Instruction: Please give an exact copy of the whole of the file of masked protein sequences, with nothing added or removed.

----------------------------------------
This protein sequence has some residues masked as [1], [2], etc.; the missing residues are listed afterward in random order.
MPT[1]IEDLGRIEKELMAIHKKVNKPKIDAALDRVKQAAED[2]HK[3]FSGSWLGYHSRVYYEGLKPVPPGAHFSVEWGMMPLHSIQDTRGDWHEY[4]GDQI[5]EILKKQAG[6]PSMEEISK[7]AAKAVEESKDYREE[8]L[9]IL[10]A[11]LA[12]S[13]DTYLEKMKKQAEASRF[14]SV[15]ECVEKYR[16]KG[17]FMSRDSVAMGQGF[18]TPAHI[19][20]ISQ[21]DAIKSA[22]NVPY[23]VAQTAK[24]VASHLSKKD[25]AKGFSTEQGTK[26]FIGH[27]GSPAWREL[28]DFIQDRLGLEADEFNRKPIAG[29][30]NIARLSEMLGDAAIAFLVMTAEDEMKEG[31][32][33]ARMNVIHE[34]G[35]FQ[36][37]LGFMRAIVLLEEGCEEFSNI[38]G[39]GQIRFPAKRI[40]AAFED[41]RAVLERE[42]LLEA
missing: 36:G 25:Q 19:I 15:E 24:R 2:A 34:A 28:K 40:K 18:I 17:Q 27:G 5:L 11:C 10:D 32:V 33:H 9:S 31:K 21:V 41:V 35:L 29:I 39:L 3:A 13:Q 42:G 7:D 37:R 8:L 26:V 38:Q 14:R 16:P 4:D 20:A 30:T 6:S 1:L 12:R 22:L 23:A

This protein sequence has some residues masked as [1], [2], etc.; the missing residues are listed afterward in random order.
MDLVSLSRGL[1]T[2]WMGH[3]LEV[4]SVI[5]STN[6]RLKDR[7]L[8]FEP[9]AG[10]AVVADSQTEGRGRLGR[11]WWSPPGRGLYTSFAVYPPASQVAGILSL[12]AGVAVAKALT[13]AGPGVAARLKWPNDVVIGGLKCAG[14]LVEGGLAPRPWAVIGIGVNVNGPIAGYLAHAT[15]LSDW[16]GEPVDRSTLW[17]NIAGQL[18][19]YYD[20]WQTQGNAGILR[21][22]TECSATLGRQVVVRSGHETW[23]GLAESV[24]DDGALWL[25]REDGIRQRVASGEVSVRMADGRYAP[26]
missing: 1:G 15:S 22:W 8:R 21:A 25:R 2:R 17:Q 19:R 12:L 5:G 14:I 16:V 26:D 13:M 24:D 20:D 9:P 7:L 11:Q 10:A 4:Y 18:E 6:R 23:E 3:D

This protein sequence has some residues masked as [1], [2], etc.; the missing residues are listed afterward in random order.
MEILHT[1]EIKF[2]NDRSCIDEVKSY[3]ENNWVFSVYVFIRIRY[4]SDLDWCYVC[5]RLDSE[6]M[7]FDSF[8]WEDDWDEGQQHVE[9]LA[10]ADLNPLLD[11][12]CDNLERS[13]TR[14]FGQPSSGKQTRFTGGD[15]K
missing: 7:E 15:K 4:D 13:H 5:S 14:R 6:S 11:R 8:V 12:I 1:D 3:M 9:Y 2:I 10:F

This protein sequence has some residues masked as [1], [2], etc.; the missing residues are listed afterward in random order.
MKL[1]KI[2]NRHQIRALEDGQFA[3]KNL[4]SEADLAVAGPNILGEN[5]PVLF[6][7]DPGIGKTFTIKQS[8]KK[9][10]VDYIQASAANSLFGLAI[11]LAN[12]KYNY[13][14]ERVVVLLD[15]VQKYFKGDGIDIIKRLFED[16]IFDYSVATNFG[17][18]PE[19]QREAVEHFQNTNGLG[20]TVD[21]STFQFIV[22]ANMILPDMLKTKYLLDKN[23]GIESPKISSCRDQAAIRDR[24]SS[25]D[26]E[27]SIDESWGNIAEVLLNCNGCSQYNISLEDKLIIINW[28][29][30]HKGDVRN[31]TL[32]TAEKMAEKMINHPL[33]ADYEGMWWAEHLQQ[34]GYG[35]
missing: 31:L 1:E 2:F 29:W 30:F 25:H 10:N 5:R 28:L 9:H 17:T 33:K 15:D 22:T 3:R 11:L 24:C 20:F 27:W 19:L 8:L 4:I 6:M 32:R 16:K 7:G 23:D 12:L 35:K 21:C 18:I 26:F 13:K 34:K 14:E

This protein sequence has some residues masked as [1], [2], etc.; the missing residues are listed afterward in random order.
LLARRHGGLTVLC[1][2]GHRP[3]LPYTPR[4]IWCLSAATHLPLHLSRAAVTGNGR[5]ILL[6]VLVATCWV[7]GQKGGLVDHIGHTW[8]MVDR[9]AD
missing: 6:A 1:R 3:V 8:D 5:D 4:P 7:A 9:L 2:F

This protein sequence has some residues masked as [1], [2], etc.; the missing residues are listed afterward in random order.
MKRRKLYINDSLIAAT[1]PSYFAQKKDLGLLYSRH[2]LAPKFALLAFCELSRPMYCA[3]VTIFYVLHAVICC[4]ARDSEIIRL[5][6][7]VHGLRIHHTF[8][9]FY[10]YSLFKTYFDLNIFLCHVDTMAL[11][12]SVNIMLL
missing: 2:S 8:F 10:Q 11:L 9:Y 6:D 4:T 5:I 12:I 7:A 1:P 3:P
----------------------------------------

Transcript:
This protein sequence has some residues masked as [1], [2], etc.; the missing residues are listed afterward in random order.
MPT[1]IEDLGRIEKELMAIHKKVNKPKIDAALDRVKQAAED[2]HK[3]FSGSWLGYHSRVYYEGLKPVPPGAHFSVEWGMMPLHSIQDTRGDWHEY[4]GDQI[5]EILKKQAG[6]PSMEEISK[7]AAKAVEESKDYREE[8]L[9]IL[10]A[11]LA[12]S[13]DTYLEKMKKQAEASRF[14]SV[15]ECVEKYR[16]KG[17]FMSRDSVAMGQGF[18]TPAHI[19][20]ISQ[21]DAIKSA[22]NVPY[23]VAQTAK[24]VASHLSKKD[25]AKGFSTEQGTK[26]FIGH[27]GSPAWREL[28]DFIQDRLGLEADEFNRKPIAG[29][30]NIARLSEMLGDAAIAFLVMTAEDEMKEG[31][32][33]ARMNVIHE[34]G[35]FQ[36][37]LGFMRAIVLLEEGCEEFSNI[38]G[39]GQIRFPAKRI[40]AAFED[41]RAVLERE[42]LLEA
missing: 36:G 25:Q 19:I 15:E 24:R 2:A 34:A 28:K 40:K 18:I 17:Q 27:G 5:L 11:C 10:D 32:V 33:H 9:S 31:K 21:V 41:V 35:L 29:I 39:L 3:A 13:Q 42:G 7:D 37:R 8:L 26:V 38:Q 14:R 16:P 4:D 20:A 30:T 6:S 1:L 12:R 22:L 23:A

This protein sequence has some residues masked as [1], [2], etc.; the missing residues are listed afterward in random order.
MDLVSLSRGL[1]T[2]WMGH[3]LEV[4]SVI[5]STN[6]RLKDR[7]L[8]FEP[9]AG[10]AVVADSQTEGRGRLGR[11]WWSPPGRGLYTSFAVYPPASQVAGILSL[12]AGVAVAKALT[13]AGPGVAARLKWPNDVVIGGLKCAG[14]LVEGGLAPRPWAVIGIGVNVNGPIAGYLAHAT[15]LSDW[16]GEPVDRSTLW[17]NIAGQL[18][19]YYD[20]WQTQGNAGILR[21][22]TECSATLGRQVVVRSGHETW[23]GLAESV[24]DDGALWL[25]REDGIRQRVASGEVSVRMADGRYAP[26]
missing: 1:G 15:S 22:W 8:R 21:A 25:R 2:R 17:Q 19:R 12:L 5:G 14:I 16:V 26:D 13:M 24:D 20:D 9:P 7:L 11:Q 10:A 4:Y 18:E 6:R 23:E 3:D

This protein sequence has some residues masked as [1], [2], etc.; the missing residues are listed afterward in random order.
MEILHT[1]EIKF[2]NDRSCIDEVKSY[3]ENNWVFSVYVFIRIRY[4]SDLDWCYVC[5]RLDSE[6]M[7]FDSF[8]WEDDWDEGQQHVE[9]LA[10]ADLNPLLD[11][12]CDNLERS[13]TR[14]FGQPSSGKQTRFTGGD[15]K
missing: 7:E 15:K 4:D 13:H 5:S 14:R 6:S 11:R 8:V 12:I 1:D 3:M 9:Y 2:I 10:F

This protein sequence has some residues masked as [1], [2], etc.; the missing residues are listed afterward in random order.
MKL[1]KI[2]NRHQIRALEDGQFA[3]KNL[4]SEADLAVAGPNILGEN[5]PVLF[6][7]DPGIGKTFTIKQS[8]KK[9][10]VDYIQASAANSLFGLAI[11]LAN[12]KYNY[13][14]ERVVVLLD[15]VQKYFKGDGIDIIKRLFED[16]IFDYSVATNFG[17][18]PE[19]QREAVEHFQNTNGLG[20]TVD[21]STFQFIV[22]ANMILPDMLKTKYLLDKN[23]GIESPKISSCRDQAAIRDR[24]SS[25]D[26]E[27]SIDESWGNIAEVLLNCNGCSQYNISLEDKLIIINW[28][29][30]HKGDVRN[31]TL[32]TAEKMAEKMINHPL[33]ADYEGMWWAEHLQQ[34]GYG[35]
missing: 31:L 1:E 2:F 29:W 30:F 25:H 10:N 5:R 28:L 9:H 17:T 33:K 15:D 22:T 3:R 11:L 24:C 20:F 27:W 19:L 8:L 4:I 6:M 32:R 16:K 7:G 23:D 12:L 35:K 21:C 18:I 26:F 13:K 34:K 14:E

This protein sequence has some residues masked as [1], [2], etc.; the missing residues are listed afterward in random order.
LLARRHGGLTVLC[1][2]GHRP[3]LPYTPR[4]IWCLSAATHLPLHLSRAAVTGNGR[5]ILL[6]VLVATCWV[7]GQKGGLVDHIGHTW[8]MVDR[9]AD
missing: 6:A 1:R 3:V 8:D 5:D 4:P 7:A 9:L 2:F

This protein sequence has some residues masked as [1], [2], etc.; the missing residues are listed afterward in random order.
MKRRKLYINDSLIAAT[1]PSYFAQKKDLGLLYSRH[2]LAPKFALLAFCELSRPMYCA[3]VTIFYVLHAVICC[4]ARDSEIIRL[5][6][7]VHGLRIHHTF[8][9]FY[10]YSLFKTYFDLNIFLCHVDTMAL[11][12]SVNIMLL
missing: 2:S 8:F 10:Q 11:L 9:Y 6:D 4:T 5:I 12:I 7:A 1:P 3:P